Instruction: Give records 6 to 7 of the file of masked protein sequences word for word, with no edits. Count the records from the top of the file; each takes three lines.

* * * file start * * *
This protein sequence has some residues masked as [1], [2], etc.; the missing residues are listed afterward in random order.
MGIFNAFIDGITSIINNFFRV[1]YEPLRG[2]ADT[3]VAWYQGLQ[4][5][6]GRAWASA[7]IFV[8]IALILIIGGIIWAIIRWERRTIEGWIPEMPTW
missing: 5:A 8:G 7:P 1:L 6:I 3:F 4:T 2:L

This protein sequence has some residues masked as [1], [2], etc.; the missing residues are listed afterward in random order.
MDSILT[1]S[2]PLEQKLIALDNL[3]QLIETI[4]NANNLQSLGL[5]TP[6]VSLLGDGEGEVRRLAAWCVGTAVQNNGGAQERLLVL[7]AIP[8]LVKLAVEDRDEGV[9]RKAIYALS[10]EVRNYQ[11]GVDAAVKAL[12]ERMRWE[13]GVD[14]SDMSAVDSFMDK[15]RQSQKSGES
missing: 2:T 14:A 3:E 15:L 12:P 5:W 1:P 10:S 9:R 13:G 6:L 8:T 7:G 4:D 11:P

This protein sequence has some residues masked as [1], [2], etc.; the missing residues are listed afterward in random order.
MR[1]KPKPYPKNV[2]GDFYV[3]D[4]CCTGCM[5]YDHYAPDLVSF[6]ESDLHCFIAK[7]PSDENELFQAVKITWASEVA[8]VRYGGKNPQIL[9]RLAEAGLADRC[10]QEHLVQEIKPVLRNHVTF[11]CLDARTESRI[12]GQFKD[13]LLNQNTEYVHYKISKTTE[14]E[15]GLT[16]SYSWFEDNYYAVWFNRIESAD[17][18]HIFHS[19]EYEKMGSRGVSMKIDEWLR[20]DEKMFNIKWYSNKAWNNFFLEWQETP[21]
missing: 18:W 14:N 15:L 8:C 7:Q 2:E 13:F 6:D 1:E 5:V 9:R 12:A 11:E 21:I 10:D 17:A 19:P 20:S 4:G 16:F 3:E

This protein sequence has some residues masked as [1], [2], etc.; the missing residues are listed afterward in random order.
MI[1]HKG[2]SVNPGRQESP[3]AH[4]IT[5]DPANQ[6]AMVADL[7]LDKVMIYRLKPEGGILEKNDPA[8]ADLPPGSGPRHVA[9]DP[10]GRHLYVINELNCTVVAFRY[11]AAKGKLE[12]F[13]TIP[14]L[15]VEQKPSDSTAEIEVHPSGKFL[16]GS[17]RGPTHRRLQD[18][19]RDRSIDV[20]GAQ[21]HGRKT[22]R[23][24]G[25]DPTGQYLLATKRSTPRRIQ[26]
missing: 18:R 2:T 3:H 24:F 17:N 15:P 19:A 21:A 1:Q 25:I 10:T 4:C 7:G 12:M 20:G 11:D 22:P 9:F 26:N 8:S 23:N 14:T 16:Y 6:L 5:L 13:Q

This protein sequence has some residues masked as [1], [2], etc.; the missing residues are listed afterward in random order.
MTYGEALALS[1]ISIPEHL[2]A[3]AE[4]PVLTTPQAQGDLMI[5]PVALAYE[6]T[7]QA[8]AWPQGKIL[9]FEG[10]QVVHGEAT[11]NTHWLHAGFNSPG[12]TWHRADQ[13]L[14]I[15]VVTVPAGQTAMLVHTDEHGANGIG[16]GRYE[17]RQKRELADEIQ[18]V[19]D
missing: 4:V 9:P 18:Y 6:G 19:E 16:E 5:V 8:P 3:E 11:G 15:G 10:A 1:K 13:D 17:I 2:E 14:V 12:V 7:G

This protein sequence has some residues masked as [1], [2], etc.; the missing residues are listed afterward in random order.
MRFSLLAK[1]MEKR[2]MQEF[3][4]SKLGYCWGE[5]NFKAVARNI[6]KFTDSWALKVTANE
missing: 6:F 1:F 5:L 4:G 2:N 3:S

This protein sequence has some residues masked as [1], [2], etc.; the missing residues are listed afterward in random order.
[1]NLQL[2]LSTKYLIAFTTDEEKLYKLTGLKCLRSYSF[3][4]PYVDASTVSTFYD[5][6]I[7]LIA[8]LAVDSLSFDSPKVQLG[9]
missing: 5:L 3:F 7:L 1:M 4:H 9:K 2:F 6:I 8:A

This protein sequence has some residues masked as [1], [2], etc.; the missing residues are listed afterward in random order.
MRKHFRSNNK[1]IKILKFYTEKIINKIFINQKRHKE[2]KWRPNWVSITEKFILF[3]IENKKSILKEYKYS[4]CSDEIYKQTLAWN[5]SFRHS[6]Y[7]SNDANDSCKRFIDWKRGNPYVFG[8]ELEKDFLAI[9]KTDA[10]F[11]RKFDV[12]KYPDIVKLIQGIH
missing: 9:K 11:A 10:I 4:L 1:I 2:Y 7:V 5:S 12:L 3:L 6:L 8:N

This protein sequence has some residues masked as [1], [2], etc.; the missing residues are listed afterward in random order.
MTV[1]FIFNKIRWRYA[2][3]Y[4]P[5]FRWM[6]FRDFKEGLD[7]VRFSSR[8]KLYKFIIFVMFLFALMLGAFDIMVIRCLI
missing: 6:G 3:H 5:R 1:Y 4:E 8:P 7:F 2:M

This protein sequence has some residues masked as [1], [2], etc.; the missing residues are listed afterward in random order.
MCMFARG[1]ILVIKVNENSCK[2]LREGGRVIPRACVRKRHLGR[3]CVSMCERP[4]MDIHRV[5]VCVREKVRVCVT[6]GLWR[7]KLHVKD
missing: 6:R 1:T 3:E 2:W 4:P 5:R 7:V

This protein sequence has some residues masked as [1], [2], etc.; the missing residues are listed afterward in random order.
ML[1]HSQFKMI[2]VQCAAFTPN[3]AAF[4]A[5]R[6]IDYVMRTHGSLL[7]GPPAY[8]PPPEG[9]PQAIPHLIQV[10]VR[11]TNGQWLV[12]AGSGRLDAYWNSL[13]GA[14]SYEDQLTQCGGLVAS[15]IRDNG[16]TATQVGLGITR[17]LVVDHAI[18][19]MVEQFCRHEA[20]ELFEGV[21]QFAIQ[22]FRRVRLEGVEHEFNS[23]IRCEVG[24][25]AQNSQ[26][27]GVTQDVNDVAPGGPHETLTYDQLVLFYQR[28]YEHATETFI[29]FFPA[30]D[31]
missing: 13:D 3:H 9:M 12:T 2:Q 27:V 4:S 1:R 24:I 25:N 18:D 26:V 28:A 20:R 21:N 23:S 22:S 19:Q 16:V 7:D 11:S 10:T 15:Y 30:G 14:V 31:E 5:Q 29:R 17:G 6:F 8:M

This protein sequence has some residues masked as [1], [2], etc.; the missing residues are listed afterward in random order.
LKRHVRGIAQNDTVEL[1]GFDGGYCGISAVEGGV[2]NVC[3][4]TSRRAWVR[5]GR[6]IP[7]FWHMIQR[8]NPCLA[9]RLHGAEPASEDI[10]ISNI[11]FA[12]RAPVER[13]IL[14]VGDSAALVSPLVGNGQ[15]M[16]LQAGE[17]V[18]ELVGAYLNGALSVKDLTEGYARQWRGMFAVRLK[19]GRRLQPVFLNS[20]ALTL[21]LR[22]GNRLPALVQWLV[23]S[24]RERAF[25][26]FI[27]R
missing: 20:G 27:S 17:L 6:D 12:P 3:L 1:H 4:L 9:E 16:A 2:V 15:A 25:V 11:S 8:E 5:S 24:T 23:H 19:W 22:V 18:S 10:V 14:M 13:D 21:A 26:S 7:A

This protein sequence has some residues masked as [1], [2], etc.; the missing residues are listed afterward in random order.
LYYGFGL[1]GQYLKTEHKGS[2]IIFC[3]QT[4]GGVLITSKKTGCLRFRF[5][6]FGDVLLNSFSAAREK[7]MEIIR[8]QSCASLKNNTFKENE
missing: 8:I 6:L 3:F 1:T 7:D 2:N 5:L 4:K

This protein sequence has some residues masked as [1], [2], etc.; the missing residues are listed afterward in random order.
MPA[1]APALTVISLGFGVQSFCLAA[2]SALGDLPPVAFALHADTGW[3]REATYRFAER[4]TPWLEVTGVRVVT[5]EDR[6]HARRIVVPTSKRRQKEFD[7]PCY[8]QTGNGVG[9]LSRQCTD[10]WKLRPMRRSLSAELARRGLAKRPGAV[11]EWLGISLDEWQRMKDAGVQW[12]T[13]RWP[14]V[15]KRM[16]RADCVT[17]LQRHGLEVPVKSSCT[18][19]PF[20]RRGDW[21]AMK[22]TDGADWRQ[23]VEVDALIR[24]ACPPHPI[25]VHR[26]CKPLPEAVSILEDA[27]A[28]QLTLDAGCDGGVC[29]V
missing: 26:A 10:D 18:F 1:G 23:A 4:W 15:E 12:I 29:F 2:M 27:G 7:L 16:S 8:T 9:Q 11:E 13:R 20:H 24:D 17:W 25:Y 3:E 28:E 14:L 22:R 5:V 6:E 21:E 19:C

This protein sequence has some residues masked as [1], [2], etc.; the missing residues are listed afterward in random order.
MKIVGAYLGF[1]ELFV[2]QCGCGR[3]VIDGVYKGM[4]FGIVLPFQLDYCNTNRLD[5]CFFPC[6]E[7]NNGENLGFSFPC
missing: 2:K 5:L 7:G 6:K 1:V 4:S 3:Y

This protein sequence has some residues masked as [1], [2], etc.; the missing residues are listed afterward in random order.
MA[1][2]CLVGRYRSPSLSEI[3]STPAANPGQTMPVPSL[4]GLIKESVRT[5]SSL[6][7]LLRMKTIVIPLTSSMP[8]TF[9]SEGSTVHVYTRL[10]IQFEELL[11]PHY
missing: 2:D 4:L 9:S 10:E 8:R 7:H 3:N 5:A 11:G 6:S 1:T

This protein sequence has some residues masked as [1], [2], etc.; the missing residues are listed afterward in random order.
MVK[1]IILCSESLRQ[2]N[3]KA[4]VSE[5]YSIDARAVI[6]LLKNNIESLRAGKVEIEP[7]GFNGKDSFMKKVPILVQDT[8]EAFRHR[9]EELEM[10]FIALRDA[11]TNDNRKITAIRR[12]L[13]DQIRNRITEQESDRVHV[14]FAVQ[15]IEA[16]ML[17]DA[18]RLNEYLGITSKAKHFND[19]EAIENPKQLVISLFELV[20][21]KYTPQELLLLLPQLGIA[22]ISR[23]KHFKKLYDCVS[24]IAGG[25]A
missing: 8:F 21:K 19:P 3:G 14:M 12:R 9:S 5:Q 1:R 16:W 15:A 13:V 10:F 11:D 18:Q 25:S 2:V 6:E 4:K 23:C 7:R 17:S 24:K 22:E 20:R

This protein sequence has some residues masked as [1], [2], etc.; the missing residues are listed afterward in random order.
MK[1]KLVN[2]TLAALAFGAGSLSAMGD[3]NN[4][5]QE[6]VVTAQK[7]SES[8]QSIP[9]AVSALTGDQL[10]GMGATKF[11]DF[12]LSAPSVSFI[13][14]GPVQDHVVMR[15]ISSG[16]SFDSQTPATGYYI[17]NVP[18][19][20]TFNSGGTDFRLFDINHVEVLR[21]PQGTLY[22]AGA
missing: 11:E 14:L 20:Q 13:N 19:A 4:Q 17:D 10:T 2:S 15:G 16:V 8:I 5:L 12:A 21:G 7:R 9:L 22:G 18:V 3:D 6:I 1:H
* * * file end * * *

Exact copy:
This protein sequence has some residues masked as [1], [2], etc.; the missing residues are listed afterward in random order.
MRFSLLAK[1]MEKR[2]MQEF[3][4]SKLGYCWGE[5]NFKAVARNI[6]KFTDSWALKVTANE
missing: 6:F 1:F 5:L 4:G 2:N 3:S

This protein sequence has some residues masked as [1], [2], etc.; the missing residues are listed afterward in random order.
[1]NLQL[2]LSTKYLIAFTTDEEKLYKLTGLKCLRSYSF[3][4]PYVDASTVSTFYD[5][6]I[7]LIA[8]LAVDSLSFDSPKVQLG[9]
missing: 5:L 3:F 7:L 1:M 4:H 9:K 2:F 6:I 8:A